There was the city, three million souls within the legal boundaries, and many more within the real boundaries, as defined by geography, work, and political loyalties. And there was the slaughterhouse, the only one legally designated to serve the city, as defined by political patronage, nationalistic economics and culture.
The slaughterhouse was a city within the city, a sprawling complex of buildings covering the equivalent of several city blocks, located, not by chance, in the blue-collar neighborhood of Mataderos, which bored that name since colonial times, not by design, but by history, as the numerous and much smaller predecessor slaughterhouses (mataderos) were located there.
Mataderos was a rough neighborhood, perhaps made tougher by the occupation of its inhabitants, people who worked with a knife in their hands, a fact that married perfectly with a tradition of knife duels, brought into the city by the gauchos and peasants when they left behind their horse, their vast, treeless, unbound plains, and their freedom.
The several thousand workers of the slaughterhouse received medical attention at their own ER, which was indeed a small, fully staffed hospital, able to do much more than taking care of superficial wounds, serving both the workers and the neighbors, as provided by a political system that took a comprehensive approach to places of work.
There was probably no better way to get to know the Mataderos neighborhood than through the stories that ambled like ghosts through the corridors of its hospital. These were stories of courage, honor, betrayal, and fate, very much like the tango, which reigned supreme, a parting gift from the blacks before vanishing in history, taking all the joy with them, and leaving all the pain. Argentines are said to be an inward looking, nostalgic people.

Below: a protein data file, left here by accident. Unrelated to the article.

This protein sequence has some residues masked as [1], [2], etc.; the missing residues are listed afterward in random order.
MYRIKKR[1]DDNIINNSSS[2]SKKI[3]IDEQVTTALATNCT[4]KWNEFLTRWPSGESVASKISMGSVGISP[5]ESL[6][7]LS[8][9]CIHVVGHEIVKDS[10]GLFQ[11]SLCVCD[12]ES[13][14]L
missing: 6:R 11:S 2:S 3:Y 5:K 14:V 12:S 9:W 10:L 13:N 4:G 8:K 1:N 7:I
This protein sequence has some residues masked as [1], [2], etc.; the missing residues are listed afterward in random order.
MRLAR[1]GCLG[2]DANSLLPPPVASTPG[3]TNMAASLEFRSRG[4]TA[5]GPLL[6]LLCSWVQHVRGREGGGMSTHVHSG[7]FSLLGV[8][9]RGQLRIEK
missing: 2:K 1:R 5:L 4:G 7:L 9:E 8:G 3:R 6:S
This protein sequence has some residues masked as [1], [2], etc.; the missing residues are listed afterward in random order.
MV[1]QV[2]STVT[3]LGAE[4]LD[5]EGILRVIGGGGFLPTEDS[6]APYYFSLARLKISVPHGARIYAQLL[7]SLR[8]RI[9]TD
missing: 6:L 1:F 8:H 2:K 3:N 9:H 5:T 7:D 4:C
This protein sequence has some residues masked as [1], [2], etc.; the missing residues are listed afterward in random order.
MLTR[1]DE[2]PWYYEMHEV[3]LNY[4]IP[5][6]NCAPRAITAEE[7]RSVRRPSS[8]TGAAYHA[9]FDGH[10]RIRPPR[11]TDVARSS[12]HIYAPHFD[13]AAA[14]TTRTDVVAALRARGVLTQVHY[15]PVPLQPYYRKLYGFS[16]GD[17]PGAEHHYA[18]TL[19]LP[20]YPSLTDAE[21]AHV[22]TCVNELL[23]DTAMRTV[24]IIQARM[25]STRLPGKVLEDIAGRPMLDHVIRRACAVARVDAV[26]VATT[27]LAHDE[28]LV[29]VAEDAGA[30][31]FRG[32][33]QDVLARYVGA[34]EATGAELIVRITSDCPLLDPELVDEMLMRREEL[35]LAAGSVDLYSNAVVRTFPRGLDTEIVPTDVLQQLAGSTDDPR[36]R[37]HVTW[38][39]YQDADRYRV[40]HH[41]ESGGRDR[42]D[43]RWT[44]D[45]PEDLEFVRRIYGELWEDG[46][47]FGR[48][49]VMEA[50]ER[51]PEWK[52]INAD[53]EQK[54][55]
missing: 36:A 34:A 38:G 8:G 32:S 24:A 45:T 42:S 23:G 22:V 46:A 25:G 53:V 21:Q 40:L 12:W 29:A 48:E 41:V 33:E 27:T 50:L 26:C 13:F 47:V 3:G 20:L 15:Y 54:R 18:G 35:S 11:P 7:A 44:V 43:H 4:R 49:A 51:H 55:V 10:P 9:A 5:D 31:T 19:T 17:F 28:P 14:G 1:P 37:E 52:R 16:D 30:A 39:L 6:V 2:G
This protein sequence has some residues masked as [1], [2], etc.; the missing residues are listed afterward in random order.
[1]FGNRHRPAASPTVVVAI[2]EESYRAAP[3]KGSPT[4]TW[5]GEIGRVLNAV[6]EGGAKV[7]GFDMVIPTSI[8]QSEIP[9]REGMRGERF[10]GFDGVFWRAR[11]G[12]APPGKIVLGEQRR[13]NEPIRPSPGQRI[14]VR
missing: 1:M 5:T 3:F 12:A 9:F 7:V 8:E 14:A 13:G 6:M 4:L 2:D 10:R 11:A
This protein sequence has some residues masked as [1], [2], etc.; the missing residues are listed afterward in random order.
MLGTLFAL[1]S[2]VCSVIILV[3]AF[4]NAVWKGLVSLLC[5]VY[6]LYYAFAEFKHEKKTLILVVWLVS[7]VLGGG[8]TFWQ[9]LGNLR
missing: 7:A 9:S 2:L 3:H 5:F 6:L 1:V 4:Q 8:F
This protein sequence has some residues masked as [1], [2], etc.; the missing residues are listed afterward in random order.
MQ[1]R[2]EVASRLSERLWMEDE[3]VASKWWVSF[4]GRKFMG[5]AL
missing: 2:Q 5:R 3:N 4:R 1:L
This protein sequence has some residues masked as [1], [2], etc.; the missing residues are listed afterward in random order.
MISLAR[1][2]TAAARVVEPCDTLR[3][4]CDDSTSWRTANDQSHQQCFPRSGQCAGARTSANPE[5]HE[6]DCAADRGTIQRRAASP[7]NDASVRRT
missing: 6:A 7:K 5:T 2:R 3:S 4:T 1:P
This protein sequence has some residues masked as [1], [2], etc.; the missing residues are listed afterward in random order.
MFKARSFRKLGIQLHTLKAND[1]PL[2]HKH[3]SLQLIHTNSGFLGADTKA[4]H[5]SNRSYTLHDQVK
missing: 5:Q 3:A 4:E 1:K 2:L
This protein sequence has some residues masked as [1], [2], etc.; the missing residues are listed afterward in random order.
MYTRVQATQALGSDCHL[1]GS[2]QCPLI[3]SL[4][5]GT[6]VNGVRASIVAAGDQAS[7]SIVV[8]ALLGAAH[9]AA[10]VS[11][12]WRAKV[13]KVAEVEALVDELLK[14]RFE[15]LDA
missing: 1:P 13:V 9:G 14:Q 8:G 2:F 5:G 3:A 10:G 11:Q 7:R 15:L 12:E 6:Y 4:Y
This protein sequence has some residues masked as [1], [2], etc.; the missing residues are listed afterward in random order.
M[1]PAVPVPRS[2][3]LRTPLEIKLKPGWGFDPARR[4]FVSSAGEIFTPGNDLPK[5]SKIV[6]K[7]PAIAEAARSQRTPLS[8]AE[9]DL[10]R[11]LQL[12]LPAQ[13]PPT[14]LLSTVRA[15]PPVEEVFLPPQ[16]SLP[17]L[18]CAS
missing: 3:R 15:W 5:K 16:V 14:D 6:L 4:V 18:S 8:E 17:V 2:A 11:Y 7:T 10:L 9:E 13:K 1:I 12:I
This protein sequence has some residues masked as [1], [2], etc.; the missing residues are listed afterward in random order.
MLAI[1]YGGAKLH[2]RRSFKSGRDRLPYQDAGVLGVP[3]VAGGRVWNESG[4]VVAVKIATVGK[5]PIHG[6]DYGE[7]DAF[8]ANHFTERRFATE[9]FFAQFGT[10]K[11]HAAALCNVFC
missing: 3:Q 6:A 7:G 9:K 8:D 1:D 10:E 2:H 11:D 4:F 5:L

As said, knife duels were not uncommon and deadly, the method of choice for serious disputes, eclipsing handguns, which were deemed as inappropriate for matters of honor, and fist fights, which were adequate only for the underage, or for disagreements over boxing or soccer. It was the middle of the twentieth century, but the nineteenth century lived on.
In the Mataderos ER worked a young doctor. Besides workers and occasional laborers, his patients included policemen, small-time politicians and petty criminals. Many liked to talk, and he liked to listen.
It was the case of a pre-announced crime. Someone felt disrespected, and was going around talking of settling the score. The supposed offender got wind of the threat, and was prepared, just in case it materialized. The police chief also heard of the situation, and decided that early intervention was called for.
The officer summoned the potential challenger to his office, and they had a very private conversation. Weeks, months, years passed and there was never a confrontation between the two men involved in the dispute. Nobody ever learned how the conflict was resolved, or whatever happened. However, one person had privileged information.
In the privacy and trust of a doctor’s office, the police chief told the young doctor of his opportune and forceful intervention in the course of the dispute. In the brief meeting he had with the offended party, he said something like this:
“I am very concerned that someone has made threats against this man. I want you to do me a personal favor: look after him, and make sure he is completely safe. I know I can count on you. If anything happens to him, I will be very disappointed in you.”
In an imperfect world, both honor and life were thus preserved.